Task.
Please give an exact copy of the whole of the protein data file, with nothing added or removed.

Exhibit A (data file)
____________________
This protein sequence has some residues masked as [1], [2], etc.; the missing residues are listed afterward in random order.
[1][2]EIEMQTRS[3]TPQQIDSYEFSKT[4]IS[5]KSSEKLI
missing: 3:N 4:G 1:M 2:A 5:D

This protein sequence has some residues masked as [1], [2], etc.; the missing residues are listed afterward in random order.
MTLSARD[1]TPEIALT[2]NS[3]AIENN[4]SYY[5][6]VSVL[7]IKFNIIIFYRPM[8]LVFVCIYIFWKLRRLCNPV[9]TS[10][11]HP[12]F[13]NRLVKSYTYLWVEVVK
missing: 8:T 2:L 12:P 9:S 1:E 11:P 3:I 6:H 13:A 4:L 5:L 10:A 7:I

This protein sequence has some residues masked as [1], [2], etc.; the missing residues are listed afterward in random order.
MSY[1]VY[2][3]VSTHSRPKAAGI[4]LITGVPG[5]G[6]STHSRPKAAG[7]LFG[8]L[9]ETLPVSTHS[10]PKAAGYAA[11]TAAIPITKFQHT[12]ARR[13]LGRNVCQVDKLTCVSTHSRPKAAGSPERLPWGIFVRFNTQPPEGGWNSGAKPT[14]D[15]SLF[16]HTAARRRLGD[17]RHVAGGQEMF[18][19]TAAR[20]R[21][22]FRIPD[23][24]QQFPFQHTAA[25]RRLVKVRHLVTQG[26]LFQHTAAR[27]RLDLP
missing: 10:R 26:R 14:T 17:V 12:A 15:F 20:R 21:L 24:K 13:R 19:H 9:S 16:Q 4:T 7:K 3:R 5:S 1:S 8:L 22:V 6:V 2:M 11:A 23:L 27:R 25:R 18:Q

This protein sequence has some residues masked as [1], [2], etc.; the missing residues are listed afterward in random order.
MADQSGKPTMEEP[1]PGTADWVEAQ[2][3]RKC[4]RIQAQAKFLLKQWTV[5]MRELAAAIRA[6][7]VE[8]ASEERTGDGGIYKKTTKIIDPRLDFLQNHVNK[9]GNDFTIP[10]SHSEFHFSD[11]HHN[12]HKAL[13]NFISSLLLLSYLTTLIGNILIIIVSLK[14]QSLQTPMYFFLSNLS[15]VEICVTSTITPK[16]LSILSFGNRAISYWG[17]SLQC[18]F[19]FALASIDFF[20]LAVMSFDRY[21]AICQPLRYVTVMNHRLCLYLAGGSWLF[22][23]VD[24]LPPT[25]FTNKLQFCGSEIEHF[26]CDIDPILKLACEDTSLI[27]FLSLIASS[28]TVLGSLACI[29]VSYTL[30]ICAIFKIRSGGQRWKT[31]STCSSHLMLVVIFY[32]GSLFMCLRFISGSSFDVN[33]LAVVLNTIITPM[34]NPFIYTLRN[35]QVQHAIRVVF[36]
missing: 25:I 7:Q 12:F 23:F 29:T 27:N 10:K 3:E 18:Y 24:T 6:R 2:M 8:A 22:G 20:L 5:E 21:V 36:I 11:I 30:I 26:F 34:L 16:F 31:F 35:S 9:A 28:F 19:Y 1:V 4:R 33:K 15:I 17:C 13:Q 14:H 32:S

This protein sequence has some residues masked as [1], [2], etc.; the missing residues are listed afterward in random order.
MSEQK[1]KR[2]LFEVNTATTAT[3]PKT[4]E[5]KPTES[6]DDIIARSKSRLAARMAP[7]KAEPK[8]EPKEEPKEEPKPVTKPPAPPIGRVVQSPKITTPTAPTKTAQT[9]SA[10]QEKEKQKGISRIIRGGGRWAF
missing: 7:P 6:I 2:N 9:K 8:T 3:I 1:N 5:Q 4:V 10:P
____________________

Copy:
This protein sequence has some residues masked as [1], [2], etc.; the missing residues are listed afterward in random order.
[1][2]EIEMQTRS[3]TPQQIDSYEFSKT[4]IS[5]KSSEKLI
missing: 3:N 4:G 1:M 2:A 5:D

This protein sequence has some residues masked as [1], [2], etc.; the missing residues are listed afterward in random order.
MTLSARD[1]TPEIALT[2]NS[3]AIENN[4]SYY[5][6]VSVL[7]IKFNIIIFYRPM[8]LVFVCIYIFWKLRRLCNPV[9]TS[10][11]HP[12]F[13]NRLVKSYTYLWVEVVK
missing: 8:T 2:L 12:P 9:S 1:E 11:P 3:I 6:H 13:A 4:L 5:L 10:A 7:I

This protein sequence has some residues masked as [1], [2], etc.; the missing residues are listed afterward in random order.
MSY[1]VY[2][3]VSTHSRPKAAGI[4]LITGVPG[5]G[6]STHSRPKAAG[7]LFG[8]L[9]ETLPVSTHS[10]PKAAGYAA[11]TAAIPITKFQHT[12]ARR[13]LGRNVCQVDKLTCVSTHSRPKAAGSPERLPWGIFVRFNTQPPEGGWNSGAKPT[14]D[15]SLF[16]HTAARRRLGD[17]RHVAGGQEMF[18][19]TAAR[20]R[21][22]FRIPD[23][24]QQFPFQHTAA[25]RRLVKVRHLVTQG[26]LFQHTAAR[27]RLDLP
missing: 10:R 26:R 14:T 17:V 12:A 15:F 20:R 21:L 24:K 13:R 19:H 9:S 16:Q 4:T 7:K 3:R 5:S 1:S 8:L 22:V 6:V 2:M 11:A 23:L 27:R 25:R 18:Q

This protein sequence has some residues masked as [1], [2], etc.; the missing residues are listed afterward in random order.
MADQSGKPTMEEP[1]PGTADWVEAQ[2][3]RKC[4]RIQAQAKFLLKQWTV[5]MRELAAAIRA[6][7]VE[8]ASEERTGDGGIYKKTTKIIDPRLDFLQNHVNK[9]GNDFTIP[10]SHSEFHFSD[11]HHN[12]HKAL[13]NFISSLLLLSYLTTLIGNILIIIVSLK[14]QSLQTPMYFFLSNLS[15]VEICVTSTITPK[16]LSILSFGNRAISYWG[17]SLQC[18]F[19]FALASIDFF[20]LAVMSFDRY[21]AICQPLRYVTVMNHRLCLYLAGGSWLF[22][23]VD[24]LPPT[25]FTNKLQFCGSEIEHF[26]CDIDPILKLACEDTSLI[27]FLSLIASS[28]TVLGSLACI[29]VSYTL[30]ICAIFKIRSGGQRWKT[31]STCSSHLMLVVIFY[32]GSLFMCLRFISGSSFDVN[33]LAVVLNTIITPM[34]NPFIYTLRN[35]QVQHAIRVVF[36]
missing: 25:I 7:Q 12:F 23:F 29:T 27:N 10:K 3:E 18:Y 24:T 6:R 2:M 8:A 22:G 20:L 5:E 21:V 36:I 11:I 30:I 26:F 34:L 16:F 31:F 35:S 9:A 28:F 19:Y 1:V 4:R 33:K 15:I 17:C 13:Q 14:H 32:S

This protein sequence has some residues masked as [1], [2], etc.; the missing residues are listed afterward in random order.
MSEQK[1]KR[2]LFEVNTATTAT[3]PKT[4]E[5]KPTES[6]DDIIARSKSRLAARMAP[7]KAEPK[8]EPKEEPKEEPKPVTKPPAPPIGRVVQSPKITTPTAPTKTAQT[9]SA[10]QEKEKQKGISRIIRGGGRWAF
missing: 7:P 6:I 2:N 9:K 8:T 3:I 1:N 5:Q 4:V 10:P